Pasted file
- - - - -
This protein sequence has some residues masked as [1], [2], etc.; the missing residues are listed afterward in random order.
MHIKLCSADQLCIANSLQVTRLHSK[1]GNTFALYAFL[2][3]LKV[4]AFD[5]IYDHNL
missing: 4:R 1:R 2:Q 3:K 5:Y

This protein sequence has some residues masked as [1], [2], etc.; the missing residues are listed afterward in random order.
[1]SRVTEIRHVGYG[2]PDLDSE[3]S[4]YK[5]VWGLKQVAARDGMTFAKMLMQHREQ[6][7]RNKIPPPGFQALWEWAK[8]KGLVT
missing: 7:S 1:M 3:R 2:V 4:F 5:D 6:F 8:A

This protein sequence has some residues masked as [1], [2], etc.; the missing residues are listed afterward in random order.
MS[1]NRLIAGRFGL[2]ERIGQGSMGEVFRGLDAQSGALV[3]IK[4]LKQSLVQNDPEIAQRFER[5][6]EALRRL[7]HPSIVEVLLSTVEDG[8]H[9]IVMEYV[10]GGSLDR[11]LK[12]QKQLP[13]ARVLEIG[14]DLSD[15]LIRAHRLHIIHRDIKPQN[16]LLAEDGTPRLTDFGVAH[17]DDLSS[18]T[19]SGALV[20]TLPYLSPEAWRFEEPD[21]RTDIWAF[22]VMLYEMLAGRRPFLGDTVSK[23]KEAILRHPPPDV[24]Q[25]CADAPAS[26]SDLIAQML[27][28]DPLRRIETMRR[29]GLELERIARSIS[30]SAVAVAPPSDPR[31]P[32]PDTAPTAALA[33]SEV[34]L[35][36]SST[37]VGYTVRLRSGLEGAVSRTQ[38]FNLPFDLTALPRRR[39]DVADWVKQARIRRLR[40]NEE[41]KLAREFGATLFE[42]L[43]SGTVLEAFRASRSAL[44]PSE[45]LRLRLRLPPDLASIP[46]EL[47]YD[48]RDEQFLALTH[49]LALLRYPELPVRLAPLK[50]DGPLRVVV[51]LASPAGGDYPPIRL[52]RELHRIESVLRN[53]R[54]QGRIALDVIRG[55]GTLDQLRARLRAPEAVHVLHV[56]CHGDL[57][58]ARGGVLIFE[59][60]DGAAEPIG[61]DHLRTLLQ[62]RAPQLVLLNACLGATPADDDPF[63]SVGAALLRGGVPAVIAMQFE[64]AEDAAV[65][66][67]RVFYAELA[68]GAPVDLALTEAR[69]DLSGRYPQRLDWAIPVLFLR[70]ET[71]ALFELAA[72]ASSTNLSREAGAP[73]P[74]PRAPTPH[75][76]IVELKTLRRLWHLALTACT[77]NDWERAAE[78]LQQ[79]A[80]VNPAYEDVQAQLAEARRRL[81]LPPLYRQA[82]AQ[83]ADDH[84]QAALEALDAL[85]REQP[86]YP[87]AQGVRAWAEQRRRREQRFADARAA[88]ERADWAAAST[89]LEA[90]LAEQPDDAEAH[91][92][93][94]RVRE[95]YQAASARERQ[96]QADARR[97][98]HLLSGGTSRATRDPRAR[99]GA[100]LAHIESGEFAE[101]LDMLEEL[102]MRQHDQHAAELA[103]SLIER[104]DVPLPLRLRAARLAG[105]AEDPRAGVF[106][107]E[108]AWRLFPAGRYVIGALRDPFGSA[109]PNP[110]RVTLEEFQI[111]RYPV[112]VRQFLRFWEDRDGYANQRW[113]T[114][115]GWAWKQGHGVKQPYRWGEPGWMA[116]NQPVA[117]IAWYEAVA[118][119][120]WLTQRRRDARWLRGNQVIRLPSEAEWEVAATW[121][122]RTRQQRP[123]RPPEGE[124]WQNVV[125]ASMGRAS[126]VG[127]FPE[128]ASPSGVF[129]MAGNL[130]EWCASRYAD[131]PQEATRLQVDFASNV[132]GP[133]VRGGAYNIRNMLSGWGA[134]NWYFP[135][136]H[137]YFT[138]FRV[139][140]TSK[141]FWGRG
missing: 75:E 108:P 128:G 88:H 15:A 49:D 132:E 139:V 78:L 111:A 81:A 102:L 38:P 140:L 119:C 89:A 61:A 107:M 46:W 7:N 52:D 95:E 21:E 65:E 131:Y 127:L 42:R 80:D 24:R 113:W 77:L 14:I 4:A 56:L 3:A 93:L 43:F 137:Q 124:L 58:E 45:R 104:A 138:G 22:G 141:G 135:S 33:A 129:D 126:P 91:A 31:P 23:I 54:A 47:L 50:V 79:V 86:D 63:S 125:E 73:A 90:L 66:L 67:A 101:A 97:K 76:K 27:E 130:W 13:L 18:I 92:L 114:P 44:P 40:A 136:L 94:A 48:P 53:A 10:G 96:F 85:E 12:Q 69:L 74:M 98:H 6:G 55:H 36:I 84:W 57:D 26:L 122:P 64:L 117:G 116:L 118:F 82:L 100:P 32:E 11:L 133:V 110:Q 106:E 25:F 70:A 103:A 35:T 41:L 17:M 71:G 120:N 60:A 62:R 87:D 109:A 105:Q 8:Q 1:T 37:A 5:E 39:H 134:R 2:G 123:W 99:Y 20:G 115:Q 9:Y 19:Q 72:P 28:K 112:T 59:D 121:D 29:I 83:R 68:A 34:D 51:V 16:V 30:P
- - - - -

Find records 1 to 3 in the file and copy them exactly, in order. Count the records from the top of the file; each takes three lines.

This protein sequence has some residues masked as [1], [2], etc.; the missing residues are listed afterward in random order.
MHIKLCSADQLCIANSLQVTRLHSK[1]GNTFALYAFL[2][3]LKV[4]AFD[5]IYDHNL
missing: 4:R 1:R 2:Q 3:K 5:Y

This protein sequence has some residues masked as [1], [2], etc.; the missing residues are listed afterward in random order.
[1]SRVTEIRHVGYG[2]PDLDSE[3]S[4]YK[5]VWGLKQVAARDGMTFAKMLMQHREQ[6][7]RNKIPPPGFQALWEWAK[8]KGLVT
missing: 7:S 1:M 3:R 2:V 4:F 5:D 6:F 8:A

This protein sequence has some residues masked as [1], [2], etc.; the missing residues are listed afterward in random order.
MS[1]NRLIAGRFGL[2]ERIGQGSMGEVFRGLDAQSGALV[3]IK[4]LKQSLVQNDPEIAQRFER[5][6]EALRRL[7]HPSIVEVLLSTVEDG[8]H[9]IVMEYV[10]GGSLDR[11]LK[12]QKQLP[13]ARVLEIG[14]DLSD[15]LIRAHRLHIIHRDIKPQN[16]LLAEDGTPRLTDFGVAH[17]DDLSS[18]T[19]SGALV[20]TLPYLSPEAWRFEEPD[21]RTDIWAF[22]VMLYEMLAGRRPFLGDTVSK[23]KEAILRHPPPDV[24]Q[25]CADAPAS[26]SDLIAQML[27][28]DPLRRIETMRR[29]GLELERIARSIS[30]SAVAVAPPSDPR[31]P[32]PDTAPTAALA[33]SEV[34]L[35][36]SST[37]VGYTVRLRSGLEGAVSRTQ[38]FNLPFDLTALPRRR[39]DVADWVKQARIRRLR[40]NEE[41]KLAREFGATLFE[42]L[43]SGTVLEAFRASRSAL[44]PSE[45]LRLRLRLPPDLASIP[46]EL[47]YD[48]RDEQFLALTH[49]LALLRYPELPVRLAPLK[50]DGPLRVVV[51]LASPAGGDYPPIRL[52]RELHRIESVLRN[53]R[54]QGRIALDVIRG[55]GTLDQLRARLRAPEAVHVLHV[56]CHGDL[57][58]ARGGVLIFE[59][60]DGAAEPIG[61]DHLRTLLQ[62]RAPQLVLLNACLGATPADDDPF[63]SVGAALLRGGVPAVIAMQFE[64]AEDAAV[65][66][67]RVFYAELA[68]GAPVDLALTEAR[69]DLSGRYPQRLDWAIPVLFLR[70]ET[71]ALFELAA[72]ASSTNLSREAGAP[73]P[74]PRAPTPH[75][76]IVELKTLRRLWHLALTACT[77]NDWERAAE[78]LQQ[79]A[80]VNPAYEDVQAQLAEARRRL[81]LPPLYRQA[82]AQ[83]ADDH[84]QAALEALDAL[85]REQP[86]YP[87]AQGVRAWAEQRRRREQRFADARAA[88]ERADWAAAST[89]LEA[90]LAEQPDDAEAH[91][92][93][94]RVRE[95]YQAASARERQ[96]QADARR[97][98]HLLSGGTSRATRDPRAR[99]GA[100]LAHIESGEFAE[101]LDMLEEL[102]MRQHDQHAAELA[103]SLIER[104]DVPLPLRLRAARLAG[105]AEDPRAGVF[106][107]E[108]AWRLFPAGRYVIGALRDPFGSA[109]PNP[110]RVTLEEFQI[111]RYPV[112]VRQFLRFWEDRDGYANQRW[113]T[114][115]GWAWKQGHGVKQPYRWGEPGWMA[116]NQPVA[117]IAWYEAVA[118][119][120]WLTQRRRDARWLRGNQVIRLPSEAEWEVAATW[121][122]RTRQQRP[123]RPPEGE[124]WQNVV[125]ASMGRAS[126]VG[127]FPE[128]ASPSGVF[129]MAGNL[130]EWCASRYAD[131]PQEATRLQVDFASNV[132]GP[133]VRGGAYNIRNMLSGWGA[134]NWYFP[135][136]H[137]YFT[138]FRV[139][140]TSK[141]FWGRG
missing: 75:E 108:P 128:G 88:H 15:A 49:D 132:E 139:V 78:L 111:A 81:A 102:L 38:P 140:L 119:C 89:A 61:A 107:M 46:W 7:N 52:D 95:E 21:E 65:E 131:Y 127:L 42:R 80:D 24:R 113:W 77:L 14:I 4:A 56:L 3:A 93:L 43:F 137:Q 124:L 58:E 45:R 104:A 138:G 22:G 141:G 135:S 33:A 129:D 126:P 91:A 31:P 23:I 54:A 47:L 50:V 79:V 86:D 63:S 125:E 73:A 90:L 66:L 67:A 101:A 97:K 76:K 27:E 130:W 13:L 18:I 92:L 114:P 44:P 40:A 136:L 94:A 48:P 53:A 10:G 96:F 85:E 12:Q 69:L 74:M 98:H 6:G 55:H 36:I 84:W 57:D 26:L 122:P 64:L 117:G 116:L 118:F 82:L 100:P 32:E 11:L 133:V 110:Q 106:E 25:F 70:A 103:A 35:T 41:L 17:M 71:G 120:N 60:A 62:R 87:D 109:A 105:Q 8:Q 1:T 37:A 5:E 39:H 134:R 2:G 123:W 99:Y 20:G 115:Q 9:Y 19:Q 72:P 28:K 112:T 59:D 121:D 29:I 83:R 68:A 34:D 51:V 16:V 30:P